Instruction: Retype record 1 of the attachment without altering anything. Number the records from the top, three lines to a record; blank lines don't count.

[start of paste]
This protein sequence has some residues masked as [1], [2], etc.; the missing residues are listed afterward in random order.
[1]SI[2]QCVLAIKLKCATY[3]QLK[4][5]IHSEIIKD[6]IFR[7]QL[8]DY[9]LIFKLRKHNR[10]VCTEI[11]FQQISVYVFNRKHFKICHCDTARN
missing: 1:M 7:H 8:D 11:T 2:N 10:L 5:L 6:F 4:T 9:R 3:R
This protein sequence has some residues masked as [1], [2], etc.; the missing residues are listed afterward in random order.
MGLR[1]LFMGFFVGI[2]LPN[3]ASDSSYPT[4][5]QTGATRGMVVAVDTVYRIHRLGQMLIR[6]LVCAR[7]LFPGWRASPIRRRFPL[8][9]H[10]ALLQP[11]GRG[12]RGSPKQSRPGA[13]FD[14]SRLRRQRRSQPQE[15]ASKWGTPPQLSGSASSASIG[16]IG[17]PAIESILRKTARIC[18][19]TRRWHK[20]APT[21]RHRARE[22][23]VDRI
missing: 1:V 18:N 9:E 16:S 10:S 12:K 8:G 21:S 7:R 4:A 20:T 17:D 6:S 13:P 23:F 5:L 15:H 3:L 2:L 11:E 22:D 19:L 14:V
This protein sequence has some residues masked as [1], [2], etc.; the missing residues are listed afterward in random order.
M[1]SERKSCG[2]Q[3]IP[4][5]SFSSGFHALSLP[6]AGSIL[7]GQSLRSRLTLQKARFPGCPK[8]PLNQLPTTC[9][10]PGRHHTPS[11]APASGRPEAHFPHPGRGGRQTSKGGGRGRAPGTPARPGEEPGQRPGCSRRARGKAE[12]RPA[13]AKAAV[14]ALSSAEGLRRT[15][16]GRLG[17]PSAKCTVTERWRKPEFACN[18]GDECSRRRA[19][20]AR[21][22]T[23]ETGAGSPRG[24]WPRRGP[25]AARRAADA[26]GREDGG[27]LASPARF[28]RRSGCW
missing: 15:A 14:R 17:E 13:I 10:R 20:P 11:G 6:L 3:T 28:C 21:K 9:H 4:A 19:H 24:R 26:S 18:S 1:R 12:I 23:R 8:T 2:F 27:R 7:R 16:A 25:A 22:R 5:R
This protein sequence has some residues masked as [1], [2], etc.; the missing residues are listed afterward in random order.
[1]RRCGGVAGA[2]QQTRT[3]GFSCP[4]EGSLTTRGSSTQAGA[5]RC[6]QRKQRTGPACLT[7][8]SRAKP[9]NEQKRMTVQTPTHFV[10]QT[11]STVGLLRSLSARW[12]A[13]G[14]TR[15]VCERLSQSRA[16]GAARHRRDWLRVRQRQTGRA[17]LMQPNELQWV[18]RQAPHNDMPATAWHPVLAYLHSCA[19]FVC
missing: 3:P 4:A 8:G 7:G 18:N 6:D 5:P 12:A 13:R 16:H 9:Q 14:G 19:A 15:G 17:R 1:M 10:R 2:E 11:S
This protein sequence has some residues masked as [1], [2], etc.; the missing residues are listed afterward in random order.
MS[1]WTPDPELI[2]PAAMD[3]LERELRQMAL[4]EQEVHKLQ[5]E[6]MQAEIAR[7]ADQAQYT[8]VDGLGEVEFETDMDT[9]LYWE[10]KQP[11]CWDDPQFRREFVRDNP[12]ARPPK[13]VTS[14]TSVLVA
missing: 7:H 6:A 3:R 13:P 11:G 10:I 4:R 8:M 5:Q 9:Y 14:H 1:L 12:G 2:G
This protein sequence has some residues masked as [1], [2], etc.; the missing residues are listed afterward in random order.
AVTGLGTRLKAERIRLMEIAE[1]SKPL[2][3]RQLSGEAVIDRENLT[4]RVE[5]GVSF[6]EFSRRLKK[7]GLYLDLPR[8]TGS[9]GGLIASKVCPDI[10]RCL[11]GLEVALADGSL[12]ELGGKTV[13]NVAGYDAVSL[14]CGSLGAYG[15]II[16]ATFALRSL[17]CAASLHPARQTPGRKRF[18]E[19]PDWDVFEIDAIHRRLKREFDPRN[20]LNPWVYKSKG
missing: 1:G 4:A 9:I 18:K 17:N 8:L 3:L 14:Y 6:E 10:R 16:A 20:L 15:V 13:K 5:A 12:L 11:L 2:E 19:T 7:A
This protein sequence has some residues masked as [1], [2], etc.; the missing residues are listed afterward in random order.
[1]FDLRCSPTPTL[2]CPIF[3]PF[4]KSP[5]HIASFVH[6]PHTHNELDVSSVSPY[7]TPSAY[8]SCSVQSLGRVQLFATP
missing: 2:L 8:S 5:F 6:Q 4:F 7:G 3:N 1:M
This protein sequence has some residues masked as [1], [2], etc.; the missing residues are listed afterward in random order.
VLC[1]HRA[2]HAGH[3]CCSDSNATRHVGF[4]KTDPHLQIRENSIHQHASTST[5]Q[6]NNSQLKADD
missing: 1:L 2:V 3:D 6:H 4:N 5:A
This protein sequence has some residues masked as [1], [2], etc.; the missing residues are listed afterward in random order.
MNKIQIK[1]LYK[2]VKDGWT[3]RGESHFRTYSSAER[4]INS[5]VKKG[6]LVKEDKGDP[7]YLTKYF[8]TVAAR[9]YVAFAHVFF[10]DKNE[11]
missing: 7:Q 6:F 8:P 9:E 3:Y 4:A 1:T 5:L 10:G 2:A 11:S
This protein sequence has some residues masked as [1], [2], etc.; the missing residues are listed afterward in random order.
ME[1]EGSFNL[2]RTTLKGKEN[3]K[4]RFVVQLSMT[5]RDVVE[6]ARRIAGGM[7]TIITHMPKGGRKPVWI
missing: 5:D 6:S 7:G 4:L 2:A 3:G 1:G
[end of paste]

This protein sequence has some residues masked as [1], [2], etc.; the missing residues are listed afterward in random order.
[1]SI[2]QCVLAIKLKCATY[3]QLK[4][5]IHSEIIKD[6]IFR[7]QL[8]DY[9]LIFKLRKHNR[10]VCTEI[11]FQQISVYVFNRKHFKICHCDTARN
missing: 1:M 7:H 8:D 11:T 2:N 10:L 5:L 6:F 4:T 9:R 3:R